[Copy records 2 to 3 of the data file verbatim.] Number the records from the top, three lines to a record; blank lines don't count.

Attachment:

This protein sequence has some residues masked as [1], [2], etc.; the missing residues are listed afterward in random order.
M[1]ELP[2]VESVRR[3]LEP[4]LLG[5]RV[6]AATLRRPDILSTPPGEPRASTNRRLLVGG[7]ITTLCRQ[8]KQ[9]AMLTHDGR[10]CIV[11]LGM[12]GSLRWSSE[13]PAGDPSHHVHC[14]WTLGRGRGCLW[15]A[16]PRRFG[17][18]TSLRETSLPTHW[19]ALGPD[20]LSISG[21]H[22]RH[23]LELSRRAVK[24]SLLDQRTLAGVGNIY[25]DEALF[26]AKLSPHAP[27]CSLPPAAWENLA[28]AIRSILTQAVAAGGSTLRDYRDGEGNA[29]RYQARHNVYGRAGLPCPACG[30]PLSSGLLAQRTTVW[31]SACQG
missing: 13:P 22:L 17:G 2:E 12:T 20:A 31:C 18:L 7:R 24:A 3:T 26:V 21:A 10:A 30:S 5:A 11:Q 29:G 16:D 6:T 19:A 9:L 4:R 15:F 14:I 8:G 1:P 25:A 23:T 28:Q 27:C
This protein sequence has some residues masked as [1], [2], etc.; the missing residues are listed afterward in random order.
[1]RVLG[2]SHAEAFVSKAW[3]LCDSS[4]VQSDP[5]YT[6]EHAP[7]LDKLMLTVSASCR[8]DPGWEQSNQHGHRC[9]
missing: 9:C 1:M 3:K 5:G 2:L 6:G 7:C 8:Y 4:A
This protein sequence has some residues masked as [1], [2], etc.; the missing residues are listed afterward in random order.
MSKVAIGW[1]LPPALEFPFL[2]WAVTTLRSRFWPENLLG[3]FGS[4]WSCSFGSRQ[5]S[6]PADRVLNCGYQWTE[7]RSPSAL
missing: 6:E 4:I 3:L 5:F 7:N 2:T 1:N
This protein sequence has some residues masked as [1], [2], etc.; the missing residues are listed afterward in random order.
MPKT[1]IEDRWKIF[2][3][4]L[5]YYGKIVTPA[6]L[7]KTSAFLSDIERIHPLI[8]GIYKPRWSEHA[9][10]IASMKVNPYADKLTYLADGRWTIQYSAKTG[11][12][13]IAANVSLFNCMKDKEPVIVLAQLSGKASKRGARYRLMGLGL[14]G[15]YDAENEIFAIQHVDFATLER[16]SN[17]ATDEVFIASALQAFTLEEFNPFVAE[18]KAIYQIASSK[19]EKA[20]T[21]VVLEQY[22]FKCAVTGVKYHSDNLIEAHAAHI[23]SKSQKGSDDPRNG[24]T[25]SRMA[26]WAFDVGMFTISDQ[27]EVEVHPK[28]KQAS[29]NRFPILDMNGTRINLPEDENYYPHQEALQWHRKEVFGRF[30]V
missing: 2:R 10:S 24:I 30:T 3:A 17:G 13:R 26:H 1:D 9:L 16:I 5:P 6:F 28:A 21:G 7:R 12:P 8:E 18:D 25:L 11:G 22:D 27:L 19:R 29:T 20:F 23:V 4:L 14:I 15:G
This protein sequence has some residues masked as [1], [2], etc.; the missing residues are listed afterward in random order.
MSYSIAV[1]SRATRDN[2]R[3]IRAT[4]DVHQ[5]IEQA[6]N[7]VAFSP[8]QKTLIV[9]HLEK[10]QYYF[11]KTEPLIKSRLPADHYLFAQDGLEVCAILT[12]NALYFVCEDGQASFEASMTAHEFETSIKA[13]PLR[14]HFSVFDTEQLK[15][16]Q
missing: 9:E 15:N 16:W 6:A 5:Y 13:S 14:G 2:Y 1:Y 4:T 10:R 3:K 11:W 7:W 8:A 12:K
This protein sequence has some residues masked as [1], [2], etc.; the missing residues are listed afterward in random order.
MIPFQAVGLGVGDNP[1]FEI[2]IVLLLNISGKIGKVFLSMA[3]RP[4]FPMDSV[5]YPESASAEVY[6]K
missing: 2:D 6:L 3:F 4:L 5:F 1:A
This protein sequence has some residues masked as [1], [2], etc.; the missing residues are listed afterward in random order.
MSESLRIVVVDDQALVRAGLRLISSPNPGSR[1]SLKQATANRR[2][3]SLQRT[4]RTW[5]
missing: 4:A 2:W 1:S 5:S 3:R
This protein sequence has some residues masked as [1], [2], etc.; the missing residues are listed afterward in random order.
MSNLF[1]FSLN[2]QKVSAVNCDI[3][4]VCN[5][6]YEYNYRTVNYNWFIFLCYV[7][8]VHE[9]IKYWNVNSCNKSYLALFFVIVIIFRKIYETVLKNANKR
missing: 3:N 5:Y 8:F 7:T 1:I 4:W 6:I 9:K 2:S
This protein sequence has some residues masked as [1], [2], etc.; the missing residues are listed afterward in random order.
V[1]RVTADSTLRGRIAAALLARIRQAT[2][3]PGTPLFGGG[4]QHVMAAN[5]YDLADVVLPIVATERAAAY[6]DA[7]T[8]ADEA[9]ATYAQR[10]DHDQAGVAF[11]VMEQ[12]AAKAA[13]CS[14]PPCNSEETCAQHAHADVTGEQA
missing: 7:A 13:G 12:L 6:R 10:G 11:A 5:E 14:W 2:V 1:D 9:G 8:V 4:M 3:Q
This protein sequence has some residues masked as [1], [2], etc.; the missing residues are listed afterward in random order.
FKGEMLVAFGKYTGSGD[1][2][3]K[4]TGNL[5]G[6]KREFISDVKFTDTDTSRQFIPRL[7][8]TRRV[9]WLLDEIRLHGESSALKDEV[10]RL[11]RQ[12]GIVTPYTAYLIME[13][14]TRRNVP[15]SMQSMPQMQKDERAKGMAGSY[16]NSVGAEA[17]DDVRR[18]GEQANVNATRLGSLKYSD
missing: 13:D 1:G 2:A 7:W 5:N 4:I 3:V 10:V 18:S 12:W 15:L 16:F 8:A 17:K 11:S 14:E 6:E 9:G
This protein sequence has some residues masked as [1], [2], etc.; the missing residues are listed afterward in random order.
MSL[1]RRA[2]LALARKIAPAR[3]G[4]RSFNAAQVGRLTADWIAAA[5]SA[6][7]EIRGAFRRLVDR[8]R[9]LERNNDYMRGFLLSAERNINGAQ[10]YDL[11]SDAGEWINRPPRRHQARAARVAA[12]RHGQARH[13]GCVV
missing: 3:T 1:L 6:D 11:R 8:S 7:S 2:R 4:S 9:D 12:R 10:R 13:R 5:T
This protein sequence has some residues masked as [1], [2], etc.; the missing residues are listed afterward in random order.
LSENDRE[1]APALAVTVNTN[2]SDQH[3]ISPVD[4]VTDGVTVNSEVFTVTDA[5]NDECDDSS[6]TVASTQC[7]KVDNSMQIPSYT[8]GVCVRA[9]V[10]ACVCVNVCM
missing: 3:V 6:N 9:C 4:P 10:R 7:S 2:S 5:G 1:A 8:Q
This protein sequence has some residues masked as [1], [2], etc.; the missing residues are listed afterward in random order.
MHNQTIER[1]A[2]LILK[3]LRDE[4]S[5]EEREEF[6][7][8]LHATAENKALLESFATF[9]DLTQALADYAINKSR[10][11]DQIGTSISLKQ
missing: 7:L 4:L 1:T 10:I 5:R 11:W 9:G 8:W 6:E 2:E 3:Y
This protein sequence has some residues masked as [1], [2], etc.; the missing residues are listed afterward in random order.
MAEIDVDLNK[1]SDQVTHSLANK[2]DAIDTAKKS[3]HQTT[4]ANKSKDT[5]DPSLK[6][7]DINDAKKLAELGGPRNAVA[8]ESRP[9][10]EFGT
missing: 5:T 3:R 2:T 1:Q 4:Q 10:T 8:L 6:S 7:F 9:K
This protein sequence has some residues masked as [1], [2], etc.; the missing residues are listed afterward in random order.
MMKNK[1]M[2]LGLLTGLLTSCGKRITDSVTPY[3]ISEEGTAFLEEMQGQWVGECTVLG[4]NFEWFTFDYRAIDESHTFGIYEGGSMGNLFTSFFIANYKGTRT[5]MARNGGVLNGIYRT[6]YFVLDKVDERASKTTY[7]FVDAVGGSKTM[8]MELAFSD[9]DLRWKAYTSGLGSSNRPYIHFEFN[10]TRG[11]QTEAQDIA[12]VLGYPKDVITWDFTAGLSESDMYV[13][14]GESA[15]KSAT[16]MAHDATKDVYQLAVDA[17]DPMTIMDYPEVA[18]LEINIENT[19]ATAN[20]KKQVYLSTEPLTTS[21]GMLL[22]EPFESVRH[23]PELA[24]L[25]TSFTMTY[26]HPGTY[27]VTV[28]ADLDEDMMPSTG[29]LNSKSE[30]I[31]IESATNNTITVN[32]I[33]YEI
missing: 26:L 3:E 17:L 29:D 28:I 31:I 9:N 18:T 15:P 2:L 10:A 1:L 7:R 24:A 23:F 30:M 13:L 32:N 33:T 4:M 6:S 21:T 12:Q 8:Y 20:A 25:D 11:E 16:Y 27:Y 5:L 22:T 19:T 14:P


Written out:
This protein sequence has some residues masked as [1], [2], etc.; the missing residues are listed afterward in random order.
[1]RVLG[2]SHAEAFVSKAW[3]LCDSS[4]VQSDP[5]YT[6]EHAP[7]LDKLMLTVSASCR[8]DPGWEQSNQHGHRC[9]
missing: 9:C 1:M 3:K 5:G 2:L 6:G 7:C 8:Y 4:A
This protein sequence has some residues masked as [1], [2], etc.; the missing residues are listed afterward in random order.
MSKVAIGW[1]LPPALEFPFL[2]WAVTTLRSRFWPENLLG[3]FGS[4]WSCSFGSRQ[5]S[6]PADRVLNCGYQWTE[7]RSPSAL
missing: 6:E 4:I 3:L 5:F 7:N 2:T 1:N